• in some cases, agency representatives have largely copy-pasted their responses to fit the parallel probes.
• Still no sight of reports from a number of investigations, some of which were completed many months ago.
Confusion reigns in Parliament as the two Houses spend time and money conducting parallel probes into key state agencies.
There's duplication, overlap and, at times, conflict.
The Kenya Pipeline Company, the Kenya Ferry Services and the National Irrigation Board have been scrutinised by both the Senate and the National Assembly.
Their representatives have appeared before different parliamentary committees, most of the time to provide answers on the same issue, all at the expense of the taxpayer.
Representatives of the agencies have many times complained of the challenges — read 'problems' — they face when required to respond to the two Houses.
In some cases, the agencies’ representatives have largely copy-pasted their basic responses to fit the parallel probes. At times, the Houses' recommendations are in conflict.
A case in point is the Telkom restructuring, in which the Senate ICT committee chaired by Baringo Senator Gideon Moi had given the go-ahead for the merger with Airtel.
While the Senate had approved the deal, MPs in the Implementation committee ordered the merger stopped until all grey areas were clarified. That move followed a report by the Public Investments Committee calling for a probe of officials accused of graft in the proposed merger.
On Thursday, the Implementation team chaired by Moitalel Kenta (MP Narok North) ordered a full stop to the negotiations or any form of handover between Telkom and Airtel.
Earlier, the Interior Cabinet Secretary Fred Matiang’i had raised the issue of lack of coordination and orderliness in Parliament.
He wrote to Attorney General Paul Kihara, seeking clarification and citing cases of witnesses having been invited to testify before two committees meeting at the same time.
“The Executive has been paying the highest price in the face of the confusion which also risks compromising Parliament’s oversight role,” Matiang’i once told MPs.
Furthermore, those keenly following the events have raised concerns on whether the orders and directives issued by the committees have been implemented.
At the same time, there's no sight of reports from a number of the investigations, some of them completed many months ago.
For instance, the Senate and National Assemblies have been conducting investigations into oil spillages in the country — at Thange and Kiboko in Makueni county.
KPC has been shuttling between the National Assembly’s Environment and the Senate’s Energy committees over the spillage.
The corporation is also awaiting the report of the National Assembly Energy committee’s inquiry into its operations, which includes the spillage.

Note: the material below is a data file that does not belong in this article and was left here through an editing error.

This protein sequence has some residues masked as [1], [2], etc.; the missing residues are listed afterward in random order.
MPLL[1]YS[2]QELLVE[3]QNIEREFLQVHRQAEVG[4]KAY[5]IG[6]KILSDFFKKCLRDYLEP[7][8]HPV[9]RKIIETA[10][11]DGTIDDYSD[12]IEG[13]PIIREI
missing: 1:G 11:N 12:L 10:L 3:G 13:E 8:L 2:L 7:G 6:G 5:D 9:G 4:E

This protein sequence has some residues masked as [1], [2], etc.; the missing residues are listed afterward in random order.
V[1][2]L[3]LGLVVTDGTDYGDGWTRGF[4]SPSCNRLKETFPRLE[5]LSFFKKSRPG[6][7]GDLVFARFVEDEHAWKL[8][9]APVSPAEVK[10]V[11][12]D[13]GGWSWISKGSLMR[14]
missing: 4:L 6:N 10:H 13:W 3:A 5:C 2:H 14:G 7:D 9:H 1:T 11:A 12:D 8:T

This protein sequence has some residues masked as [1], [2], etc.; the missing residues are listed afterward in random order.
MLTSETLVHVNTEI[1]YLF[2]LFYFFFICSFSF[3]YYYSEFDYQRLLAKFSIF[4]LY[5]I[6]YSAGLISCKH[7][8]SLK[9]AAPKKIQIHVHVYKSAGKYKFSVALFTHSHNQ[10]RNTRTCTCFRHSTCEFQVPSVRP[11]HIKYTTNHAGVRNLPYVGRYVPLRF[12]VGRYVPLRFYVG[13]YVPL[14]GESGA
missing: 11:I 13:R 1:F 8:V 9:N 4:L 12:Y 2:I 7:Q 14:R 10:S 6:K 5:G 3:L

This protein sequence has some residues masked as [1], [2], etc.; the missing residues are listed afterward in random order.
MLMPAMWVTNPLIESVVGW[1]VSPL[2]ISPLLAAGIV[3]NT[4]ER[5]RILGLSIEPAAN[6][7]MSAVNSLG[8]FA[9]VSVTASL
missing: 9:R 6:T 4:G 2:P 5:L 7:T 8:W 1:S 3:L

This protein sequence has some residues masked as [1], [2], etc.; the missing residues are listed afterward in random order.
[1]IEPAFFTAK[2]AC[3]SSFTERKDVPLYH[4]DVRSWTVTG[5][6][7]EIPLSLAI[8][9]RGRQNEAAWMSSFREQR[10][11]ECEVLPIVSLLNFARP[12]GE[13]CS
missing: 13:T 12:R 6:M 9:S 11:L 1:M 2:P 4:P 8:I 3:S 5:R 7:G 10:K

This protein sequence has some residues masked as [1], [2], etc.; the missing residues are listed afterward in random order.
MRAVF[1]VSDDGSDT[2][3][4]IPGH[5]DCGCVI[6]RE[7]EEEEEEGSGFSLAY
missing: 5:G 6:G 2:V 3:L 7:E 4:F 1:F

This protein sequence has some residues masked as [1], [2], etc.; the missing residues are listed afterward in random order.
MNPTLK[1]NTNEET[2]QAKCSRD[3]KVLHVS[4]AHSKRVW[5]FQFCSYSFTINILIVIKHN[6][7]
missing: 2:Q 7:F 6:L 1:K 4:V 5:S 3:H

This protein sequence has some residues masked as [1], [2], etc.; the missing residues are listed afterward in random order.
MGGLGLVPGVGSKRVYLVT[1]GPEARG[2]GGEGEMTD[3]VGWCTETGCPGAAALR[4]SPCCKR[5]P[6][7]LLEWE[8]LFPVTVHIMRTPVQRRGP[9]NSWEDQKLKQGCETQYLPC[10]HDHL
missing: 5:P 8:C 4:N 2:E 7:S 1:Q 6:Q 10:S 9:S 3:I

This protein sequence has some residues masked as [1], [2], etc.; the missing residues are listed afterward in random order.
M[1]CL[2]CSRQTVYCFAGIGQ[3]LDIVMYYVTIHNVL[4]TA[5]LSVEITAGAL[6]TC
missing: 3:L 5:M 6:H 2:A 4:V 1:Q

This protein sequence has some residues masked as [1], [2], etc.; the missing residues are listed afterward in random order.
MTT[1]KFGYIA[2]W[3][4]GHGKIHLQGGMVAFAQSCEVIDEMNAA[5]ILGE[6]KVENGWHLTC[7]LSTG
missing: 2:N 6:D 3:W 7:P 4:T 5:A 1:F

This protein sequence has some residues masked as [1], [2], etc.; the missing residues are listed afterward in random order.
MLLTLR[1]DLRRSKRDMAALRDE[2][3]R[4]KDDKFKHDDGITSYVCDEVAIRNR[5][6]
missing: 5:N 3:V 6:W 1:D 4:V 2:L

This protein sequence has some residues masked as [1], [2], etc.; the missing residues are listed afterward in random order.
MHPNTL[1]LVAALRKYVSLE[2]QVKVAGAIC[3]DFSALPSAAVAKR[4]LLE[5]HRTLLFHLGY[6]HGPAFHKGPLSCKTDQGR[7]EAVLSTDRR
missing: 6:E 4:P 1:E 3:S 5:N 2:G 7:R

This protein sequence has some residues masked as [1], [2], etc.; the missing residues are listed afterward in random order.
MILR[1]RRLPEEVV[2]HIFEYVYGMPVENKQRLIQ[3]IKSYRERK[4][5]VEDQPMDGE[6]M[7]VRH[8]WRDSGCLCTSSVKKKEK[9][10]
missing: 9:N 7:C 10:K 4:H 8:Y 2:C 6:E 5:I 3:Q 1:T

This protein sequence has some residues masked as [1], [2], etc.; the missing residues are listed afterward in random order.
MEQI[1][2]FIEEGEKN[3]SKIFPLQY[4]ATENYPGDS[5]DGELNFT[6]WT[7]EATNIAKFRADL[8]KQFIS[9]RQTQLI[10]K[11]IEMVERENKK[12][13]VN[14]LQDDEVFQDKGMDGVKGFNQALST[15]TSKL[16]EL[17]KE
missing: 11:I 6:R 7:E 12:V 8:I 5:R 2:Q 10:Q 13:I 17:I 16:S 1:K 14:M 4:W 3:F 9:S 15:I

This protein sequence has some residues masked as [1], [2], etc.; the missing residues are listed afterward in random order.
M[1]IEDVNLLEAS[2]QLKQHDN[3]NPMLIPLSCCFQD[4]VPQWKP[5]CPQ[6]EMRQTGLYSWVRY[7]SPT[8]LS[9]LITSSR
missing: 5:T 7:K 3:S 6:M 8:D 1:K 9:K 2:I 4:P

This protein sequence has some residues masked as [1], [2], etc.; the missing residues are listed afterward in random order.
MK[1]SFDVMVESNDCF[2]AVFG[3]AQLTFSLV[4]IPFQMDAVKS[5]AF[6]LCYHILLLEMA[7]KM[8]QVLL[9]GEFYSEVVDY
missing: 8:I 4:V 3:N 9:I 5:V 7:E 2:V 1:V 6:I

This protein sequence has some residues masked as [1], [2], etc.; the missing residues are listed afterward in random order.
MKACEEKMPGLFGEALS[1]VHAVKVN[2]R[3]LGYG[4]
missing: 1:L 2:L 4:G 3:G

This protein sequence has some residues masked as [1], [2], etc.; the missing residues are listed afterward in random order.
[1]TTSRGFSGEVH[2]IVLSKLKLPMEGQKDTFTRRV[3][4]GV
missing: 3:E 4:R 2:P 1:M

The committee chaired by Nakuru Town East MP David Gikaria is questioning KPC's operations, including budgeting and procurement as well as spillages.
The team is also looking at the status of the company's storage and transportation infrastructure in relation to spillages as well as the state of key pipeline installations.
The double-tasking is not without costs as some of the witnesses have to travel — at the Exchequer’s expense — to different locations to honour the summonses.
Also, members earn the same sitting allowances on difference House committees conducting similar probes. Therefore, the Public Service Commission risks accusations of funding duplicate jobs.
Lawmakers are paid committee sitting allowances of Sh5,000 for ordinary members per sitting and Sh8,000 for chairpersons.
Last week, KFS officials had to travel to Nairobi for appearances before the Public Investments Committee, only for them to make a return trip a day later to meet the Senate.
The PIC chaired by Mvita MP Abdulswamad Nassir and the Senate Transport committee led by Kiambu Senator Kimani Wamatangi are both looking into KFS safety following the fatal accident on September 29 at the Likoni crossing.
“There is nothing we can do to bring these parallel investigations to an end. At the same time, we cannot ignore summonses by Parliament and, therefore, will just heed them. But it is costly,” an agency head confided to the Star on Wednesday.
The official said at times they have found themselves needed in two committees at the same time.
“We wonder whether Parliament has a team that coordinates the activities of the two Houses because we normally find ourselves needed before committees on the same day,” the officer said.
In the case of NIB, the Senate Agriculture Committee is investigating its operations, as is the PIC.
At one time, the agency’s officials took several minutes explaining to a committee that another one had ordered an audit into its operations.
Whereas the Agriculture committee ordered the audit, the officials insisted the call was made by the PIC, hence, they could not discuss the audit before it was tabled in the committee they said ordered the probe.
The Senate team led by Embu's Peter Ndwiga had to extract minutes of the meeting where it had ordered the investigations.
Minority leader John Mbadi, the ODM chairman, blames the situation on the lack of strict adherence to the provisions of the Constitution.
The Suba South MP said the supreme law has spelt out the functions for both the national and county governments, adding that the same should guide Parliament's oversight responsibilities.
“I don’t think the Senate has a role in inviting witnesses from agencies whose functions are not devolved. That is in contravention of the Constitution and an attempt to make the Senate an Upper House through the backdoor,” he said.
Whilst it can be argued that the two Houses have attempted to work their way out of the confusion of their mandates, much remains unresolved. The entangled queries prompt questions on whether Kenyans have gotten value for money in Parliament’s overlapping operations.